Antecerococcus ankaratrae (Mamet)

Chris J. Hodgson & Douglas J. Williams, 2016, (Hemiptera: Sternorrhyncha, Coccomorpha) with particular reference to species from the Afrotropical, western Palaearctic and western Oriental Regions, with the revival of Antecerococcus Green and description of a new genus and fifteen new species, and with ten new synonomies, Zootaxa 4091 (1), pp. 1-175: 31-33

publication ID

http://doi.org/10.11646/zootaxa.4091.1.1

publication LSID

lsid:zoobank.org:pub:urn:lsid:zoobank.org:pub:76D13D36-682E-4E91-AC91-693CA9D3D465

persistent identifier

http://treatment.plazi.org/id/03F2FF48-8135-0D1E-24B6-A8D1FC63FBF3

treatment provided by

Plazi

scientific name

Antecerococcus ankaratrae (Mamet)
status

comb. nov.

Antecerococcus ankaratrae (Mamet)   , comb. nov.

( Fig. 7 View FIGURE 7 )

Cerococcus ankaratrae Mamet 1954: 43   .

Type details. MADAGASCAR, Ankaratra, Manjakatompo, 2000m alt., on Croton   sp., 24.v. 1950, R. Mamet & R. Paulian. Depository: MNHN: holotype adf (MNHN 14876 - 1); paratypes, same data as holotype, 7 / 8 adff (MNHN 14876 - 2 (1 adf), MNHN 14876 - 3 (1 adf), MNHN 14876 - 4 (1 adf), MNHN 14876 - 5 (1 adf), MNHN 14876 - 6 (1 adf), MNHN 14876 - 7 (1 adf), MNHN 14876 - 8 (2 adff)).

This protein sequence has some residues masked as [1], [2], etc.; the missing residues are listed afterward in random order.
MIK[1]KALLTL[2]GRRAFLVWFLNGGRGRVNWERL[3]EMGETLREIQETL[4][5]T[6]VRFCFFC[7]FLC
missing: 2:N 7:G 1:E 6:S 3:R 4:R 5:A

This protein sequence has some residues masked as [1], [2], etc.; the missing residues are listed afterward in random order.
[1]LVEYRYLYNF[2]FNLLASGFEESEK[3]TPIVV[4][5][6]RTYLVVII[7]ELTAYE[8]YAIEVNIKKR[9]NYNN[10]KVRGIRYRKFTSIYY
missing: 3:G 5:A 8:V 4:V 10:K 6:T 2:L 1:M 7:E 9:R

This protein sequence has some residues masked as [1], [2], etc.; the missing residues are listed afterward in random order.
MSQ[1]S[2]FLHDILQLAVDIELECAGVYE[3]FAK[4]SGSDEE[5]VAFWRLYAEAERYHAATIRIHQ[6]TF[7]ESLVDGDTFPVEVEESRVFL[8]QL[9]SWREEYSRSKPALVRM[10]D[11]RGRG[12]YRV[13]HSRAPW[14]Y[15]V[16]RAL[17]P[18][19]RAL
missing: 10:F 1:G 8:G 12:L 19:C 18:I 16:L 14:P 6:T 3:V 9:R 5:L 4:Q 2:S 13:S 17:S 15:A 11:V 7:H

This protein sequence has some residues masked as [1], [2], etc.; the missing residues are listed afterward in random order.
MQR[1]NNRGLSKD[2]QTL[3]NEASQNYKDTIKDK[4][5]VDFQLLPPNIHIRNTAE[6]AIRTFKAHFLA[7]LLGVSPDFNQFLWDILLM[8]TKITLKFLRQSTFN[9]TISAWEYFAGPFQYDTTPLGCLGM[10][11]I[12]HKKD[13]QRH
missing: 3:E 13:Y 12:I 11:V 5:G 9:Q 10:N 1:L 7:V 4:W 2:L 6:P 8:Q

Material studied. Paratypes: MADAGASCAR, Manjakatompo, on Croton   sp. ( Euphorbiaceae   ), 24.v. 1950, R. Mamet & R. Paulian (MNHN): 3 / 3 adff (f –g).

Note: description taken from all specimens.

Mounted material. Body roundly pear-shaped, 1.1–1.4 mm long, and 0.8 –1.0 mm wide.

Dorsum. Eight-shaped pores of 3 sizes: (i) a large pore, each 15– 17 x 11–12 µm, in a sparse lace-like pattern over all of dorsum but absent from posterior to cribriform plates apart from 4 pores on each side of posterior abdominal segments; (ii) an intermediate-sized pore sparse throughout rest of dorsum, somewhat variable in size (6.5 –10.0 x 4.0– 6.5 µm), tending to be smaller in spaces between lace-like pattern and also on more posterior abdominal segments; and (iii) a small pore, each 5 x 3 µm, singly in apex of each stigmatic pore band. Simple pores, each 2.0– 2.5 µm wide; sparse. Cribriform plates small, mainly roundish, each 10–15 µm wide, with a broad margin and moderate-sized micropores; present in submedial group of 2 plates on each side of abdominal segment IV. Dorsal setae few, each setose, and mainly 5 µm long. Tubular ducts with outer ducts about 25 µm long and about 3 µm wide, subequal in size to those on venter; abundant throughout. Anal lobes mainly membranous, but with sclerotized inner margins, each sclerotization with striations or reticulations; each lobe about 80 µm long with a long apical seta 180–195 µm long; more apical fleshy setae on each dorsal surface short, 14–16 µm long; more basal fleshy setae each 23–29 µm long; ventral setose seta near apex each 11–17 µm long; medioventral or outer margin setae each about 11–14 µm long; each lobe with 1 small 8 -shaped pore. Median anal plate quite elongate and bluntly triangular, 38–40 µm long, 40–45 µm wide at base. Anal ring with 4 pairs of setae, each 65–75 µm long.